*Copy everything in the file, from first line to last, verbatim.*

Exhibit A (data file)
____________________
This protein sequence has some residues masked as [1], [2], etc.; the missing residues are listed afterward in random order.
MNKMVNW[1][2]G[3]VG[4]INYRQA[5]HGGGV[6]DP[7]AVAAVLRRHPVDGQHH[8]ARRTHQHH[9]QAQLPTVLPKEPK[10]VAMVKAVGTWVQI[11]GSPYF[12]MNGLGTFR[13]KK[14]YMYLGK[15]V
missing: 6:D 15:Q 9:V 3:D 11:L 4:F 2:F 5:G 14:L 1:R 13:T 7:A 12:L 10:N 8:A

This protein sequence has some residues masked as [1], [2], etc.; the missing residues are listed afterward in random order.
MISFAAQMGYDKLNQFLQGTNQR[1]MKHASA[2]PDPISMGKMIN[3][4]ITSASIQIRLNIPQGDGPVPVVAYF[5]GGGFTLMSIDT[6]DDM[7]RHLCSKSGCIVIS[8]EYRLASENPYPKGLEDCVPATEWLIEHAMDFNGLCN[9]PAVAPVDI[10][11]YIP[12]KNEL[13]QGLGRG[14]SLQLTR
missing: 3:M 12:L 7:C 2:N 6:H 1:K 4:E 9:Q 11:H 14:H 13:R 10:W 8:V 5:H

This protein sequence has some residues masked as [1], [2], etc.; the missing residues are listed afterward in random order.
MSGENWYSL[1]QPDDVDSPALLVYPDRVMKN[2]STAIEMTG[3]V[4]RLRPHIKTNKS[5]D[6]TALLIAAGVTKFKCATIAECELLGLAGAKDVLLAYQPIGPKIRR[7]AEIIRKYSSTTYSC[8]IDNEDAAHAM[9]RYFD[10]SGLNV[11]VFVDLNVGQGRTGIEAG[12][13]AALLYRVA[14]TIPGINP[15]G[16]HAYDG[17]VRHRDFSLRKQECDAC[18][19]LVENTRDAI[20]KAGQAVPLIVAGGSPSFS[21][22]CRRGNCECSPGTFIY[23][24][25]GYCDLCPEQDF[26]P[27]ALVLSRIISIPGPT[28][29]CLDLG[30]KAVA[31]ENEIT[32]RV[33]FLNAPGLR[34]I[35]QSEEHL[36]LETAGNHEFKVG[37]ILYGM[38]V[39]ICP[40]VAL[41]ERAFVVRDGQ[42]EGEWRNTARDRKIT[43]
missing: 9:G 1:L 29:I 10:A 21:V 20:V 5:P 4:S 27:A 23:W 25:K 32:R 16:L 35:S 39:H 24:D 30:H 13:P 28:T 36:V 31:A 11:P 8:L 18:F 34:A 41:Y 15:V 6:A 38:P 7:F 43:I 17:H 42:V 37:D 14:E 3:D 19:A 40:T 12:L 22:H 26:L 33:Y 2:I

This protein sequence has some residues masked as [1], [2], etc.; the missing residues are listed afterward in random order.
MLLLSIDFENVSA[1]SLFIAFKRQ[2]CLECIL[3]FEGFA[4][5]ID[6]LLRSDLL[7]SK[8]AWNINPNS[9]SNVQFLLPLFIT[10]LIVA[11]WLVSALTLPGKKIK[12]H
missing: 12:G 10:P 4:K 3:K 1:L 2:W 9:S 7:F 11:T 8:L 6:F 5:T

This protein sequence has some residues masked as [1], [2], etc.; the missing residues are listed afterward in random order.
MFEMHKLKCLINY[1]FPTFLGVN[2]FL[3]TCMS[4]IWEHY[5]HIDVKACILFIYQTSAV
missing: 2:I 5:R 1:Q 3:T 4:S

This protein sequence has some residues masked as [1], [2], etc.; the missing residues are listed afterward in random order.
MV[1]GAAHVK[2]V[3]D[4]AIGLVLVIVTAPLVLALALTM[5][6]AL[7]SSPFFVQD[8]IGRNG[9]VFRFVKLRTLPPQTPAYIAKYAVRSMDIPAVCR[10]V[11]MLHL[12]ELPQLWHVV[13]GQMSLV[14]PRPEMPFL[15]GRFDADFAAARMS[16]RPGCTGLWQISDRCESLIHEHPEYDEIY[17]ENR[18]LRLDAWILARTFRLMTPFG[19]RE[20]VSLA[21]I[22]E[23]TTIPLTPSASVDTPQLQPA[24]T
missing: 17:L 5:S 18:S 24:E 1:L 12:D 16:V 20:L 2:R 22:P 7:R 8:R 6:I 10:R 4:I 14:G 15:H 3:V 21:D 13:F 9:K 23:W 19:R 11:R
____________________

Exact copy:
This protein sequence has some residues masked as [1], [2], etc.; the missing residues are listed afterward in random order.
MNKMVNW[1][2]G[3]VG[4]INYRQA[5]HGGGV[6]DP[7]AVAAVLRRHPVDGQHH[8]ARRTHQHH[9]QAQLPTVLPKEPK[10]VAMVKAVGTWVQI[11]GSPYF[12]MNGLGTFR[13]KK[14]YMYLGK[15]V
missing: 6:D 15:Q 9:V 3:D 11:L 4:F 2:F 5:G 14:L 1:R 13:T 7:A 12:L 10:N 8:A

This protein sequence has some residues masked as [1], [2], etc.; the missing residues are listed afterward in random order.
MISFAAQMGYDKLNQFLQGTNQR[1]MKHASA[2]PDPISMGKMIN[3][4]ITSASIQIRLNIPQGDGPVPVVAYF[5]GGGFTLMSIDT[6]DDM[7]RHLCSKSGCIVIS[8]EYRLASENPYPKGLEDCVPATEWLIEHAMDFNGLCN[9]PAVAPVDI[10][11]YIP[12]KNEL[13]QGLGRG[14]SLQLTR
missing: 3:M 12:L 7:C 2:N 6:H 1:K 4:E 9:Q 11:H 14:H 13:R 10:W 8:V 5:H

This protein sequence has some residues masked as [1], [2], etc.; the missing residues are listed afterward in random order.
MSGENWYSL[1]QPDDVDSPALLVYPDRVMKN[2]STAIEMTG[3]V[4]RLRPHIKTNKS[5]D[6]TALLIAAGVTKFKCATIAECELLGLAGAKDVLLAYQPIGPKIRR[7]AEIIRKYSSTTYSC[8]IDNEDAAHAM[9]RYFD[10]SGLNV[11]VFVDLNVGQGRTGIEAG[12][13]AALLYRVA[14]TIPGINP[15]G[16]HAYDG[17]VRHRDFSLRKQECDAC[18][19]LVENTRDAI[20]KAGQAVPLIVAGGSPSFS[21][22]CRRGNCECSPGTFIY[23][24][25]GYCDLCPEQDF[26]P[27]ALVLSRIISIPGPT[28][29]CLDLG[30]KAVA[31]ENEIT[32]RV[33]FLNAPGLR[34]I[35]QSEEHL[36]LETAGNHEFKVG[37]ILYGM[38]V[39]ICP[40]VAL[41]ERAFVVRDGQ[42]EGEWRNTARDRKIT[43]
missing: 9:G 1:L 29:I 10:A 21:V 20:V 5:P 4:S 27:A 23:W 25:K 32:R 16:L 35:S 39:H 24:D 30:H 13:P 28:T 36:V 31:A 11:P 8:L 18:F 34:A 41:Y 15:V 6:A 38:P 7:F 43:I 17:H 42:V 37:D 14:E 3:D 19:A 40:T 12:L 22:H 26:L 33:Y 2:I

This protein sequence has some residues masked as [1], [2], etc.; the missing residues are listed afterward in random order.
MLLLSIDFENVSA[1]SLFIAFKRQ[2]CLECIL[3]FEGFA[4][5]ID[6]LLRSDLL[7]SK[8]AWNINPNS[9]SNVQFLLPLFIT[10]LIVA[11]WLVSALTLPGKKIK[12]H
missing: 12:G 10:P 4:K 3:K 1:L 2:W 9:S 7:F 11:T 8:L 6:F 5:T

This protein sequence has some residues masked as [1], [2], etc.; the missing residues are listed afterward in random order.
MFEMHKLKCLINY[1]FPTFLGVN[2]FL[3]TCMS[4]IWEHY[5]HIDVKACILFIYQTSAV
missing: 2:I 5:R 1:Q 3:T 4:S

This protein sequence has some residues masked as [1], [2], etc.; the missing residues are listed afterward in random order.
MV[1]GAAHVK[2]V[3]D[4]AIGLVLVIVTAPLVLALALTM[5][6]AL[7]SSPFFVQD[8]IGRNG[9]VFRFVKLRTLPPQTPAYIAKYAVRSMDIPAVCR[10]V[11]MLHL[12]ELPQLWHVV[13]GQMSLV[14]PRPEMPFL[15]GRFDADFAAARMS[16]RPGCTGLWQISDRCESLIHEHPEYDEIY[17]ENR[18]LRLDAWILARTFRLMTPFG[19]RE[20]VSLA[21]I[22]E[23]TTIPLTPSASVDTPQLQPA[24]T
missing: 17:L 5:S 18:S 24:E 1:L 12:D 16:V 20:L 2:R 22:P 7:R 8:R 6:I 10:R 4:I 14:G 15:H 3:V 21:D 13:F 9:K 23:W 19:R 11:R